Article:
transmitted through cell B without and with TiO2
particles suspended in MPD but with no dye. The
fluorescence spectrum from sample A as shown by the
solid curve in Fig. 4 was found to be essentially
unaltered by the presence of (TiO2 ) scatterers in
sample B through which the fluorescence light was
permitted to pass. Note that this fluorescence spectrum is slightly different from that shown in Fig. 2(a),
because the emitted fluorescence spectrum is highly
dependent on the experimental geometry.
Using a spectrophotometer, we also measured a
direct transmission of the optical density through the
1-cm-thick test cell that contained a TiO2 scattering
medium without a dye. The optical density did not
show wavelength dependence from 550 to 650 nm.
Both results above indicate that the wavelength
dependence of light scattering in the TiO2 medium is
a negligible component in the dye fluorescence spectrum observed at the surface, and hence it is not a
significant factor in the red shift observed in Fig. 2(b).
The tests were repeated with Rh6G dye added to cell
B, which contains the scatterers, and as expected the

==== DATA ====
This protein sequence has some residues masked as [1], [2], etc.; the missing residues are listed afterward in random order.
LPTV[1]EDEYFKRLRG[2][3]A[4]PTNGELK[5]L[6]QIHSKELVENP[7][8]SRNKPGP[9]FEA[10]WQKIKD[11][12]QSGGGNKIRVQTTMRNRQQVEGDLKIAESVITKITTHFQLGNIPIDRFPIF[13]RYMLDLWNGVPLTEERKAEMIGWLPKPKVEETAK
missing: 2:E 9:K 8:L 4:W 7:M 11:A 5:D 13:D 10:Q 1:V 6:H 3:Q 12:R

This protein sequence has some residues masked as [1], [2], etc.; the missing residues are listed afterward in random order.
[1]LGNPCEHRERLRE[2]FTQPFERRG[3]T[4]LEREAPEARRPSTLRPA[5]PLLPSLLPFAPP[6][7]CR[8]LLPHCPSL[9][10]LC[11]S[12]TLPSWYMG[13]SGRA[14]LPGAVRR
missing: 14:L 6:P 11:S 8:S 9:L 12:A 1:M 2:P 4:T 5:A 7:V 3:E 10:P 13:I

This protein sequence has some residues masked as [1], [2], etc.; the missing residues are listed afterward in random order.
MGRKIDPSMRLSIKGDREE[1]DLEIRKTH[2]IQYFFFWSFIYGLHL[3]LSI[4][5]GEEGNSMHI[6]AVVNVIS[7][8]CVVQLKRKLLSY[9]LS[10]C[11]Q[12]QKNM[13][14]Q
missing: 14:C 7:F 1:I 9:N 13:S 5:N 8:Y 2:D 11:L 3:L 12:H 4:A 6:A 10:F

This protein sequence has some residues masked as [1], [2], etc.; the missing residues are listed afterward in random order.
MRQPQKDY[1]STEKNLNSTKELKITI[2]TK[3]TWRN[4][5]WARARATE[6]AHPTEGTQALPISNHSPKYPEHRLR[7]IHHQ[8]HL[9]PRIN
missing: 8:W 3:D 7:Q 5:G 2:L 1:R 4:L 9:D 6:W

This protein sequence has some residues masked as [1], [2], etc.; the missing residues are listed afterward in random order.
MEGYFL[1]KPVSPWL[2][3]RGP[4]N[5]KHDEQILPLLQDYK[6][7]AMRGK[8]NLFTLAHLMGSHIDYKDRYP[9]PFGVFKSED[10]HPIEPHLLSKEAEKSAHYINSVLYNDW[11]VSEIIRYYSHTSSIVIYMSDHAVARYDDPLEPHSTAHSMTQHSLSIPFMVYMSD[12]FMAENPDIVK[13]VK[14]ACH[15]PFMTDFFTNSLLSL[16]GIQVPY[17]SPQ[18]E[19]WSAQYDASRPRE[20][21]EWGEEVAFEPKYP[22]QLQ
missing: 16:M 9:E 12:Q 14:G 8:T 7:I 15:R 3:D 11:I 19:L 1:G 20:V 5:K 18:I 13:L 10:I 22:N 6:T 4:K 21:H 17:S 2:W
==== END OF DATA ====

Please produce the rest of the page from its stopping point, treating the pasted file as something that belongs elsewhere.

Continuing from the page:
red shift is now observed. This red shift is shown by
the dashed curve in Fig. 4, which confirms that the
red shift in the observed fluorescence spectrum is
indeed a result of the increased random-walk absorp-

tion that occurs at the shorter wavelengths of the

fluorescence reaching the surface.

To examine whether the introduction of the TiO2
scattering beads may have affected energy levels and
hence the intrinsic fluorescence emission spectrum of
Rh6G, a thin 0.016 cm x 1 cm test cell was used to
study the fluorescence spectrum in the presence of
TiO2 scatterers. A thin test cell was used so that the
long trajectory path for the fluorescence light that
arises from the excitation of dye deep inside the cell is
no longer a factor. The intrinsic fluorescence spectrum of Rh6G (3 x 10-7 M) obtained by front-surface
excitation fluorescence measurements is shown by
the solid curve in Fig. 5. With the addition of TiO2
scatterers to the solution there is a small red shift









Fig. 3. Schematic of the experimental setup for studying the

effect of the fluorescence spectrum when it passes through a dye
and a scattering medium.

APPLIED OPTICS / Vol. 33, No. 13 / 1 May 1994

Fig. 4. Fluorescence spectra (from 2 x 10-4 -M Rh6G in a 1-cmthick cell) when it passes through a sample: solid curve, with no
scatterer and with a TiO2 scatterer in the MPD; dashed curve, TiO2
in MPD with a Rh6G dye (2 x 10-4 M).

Wavelength ()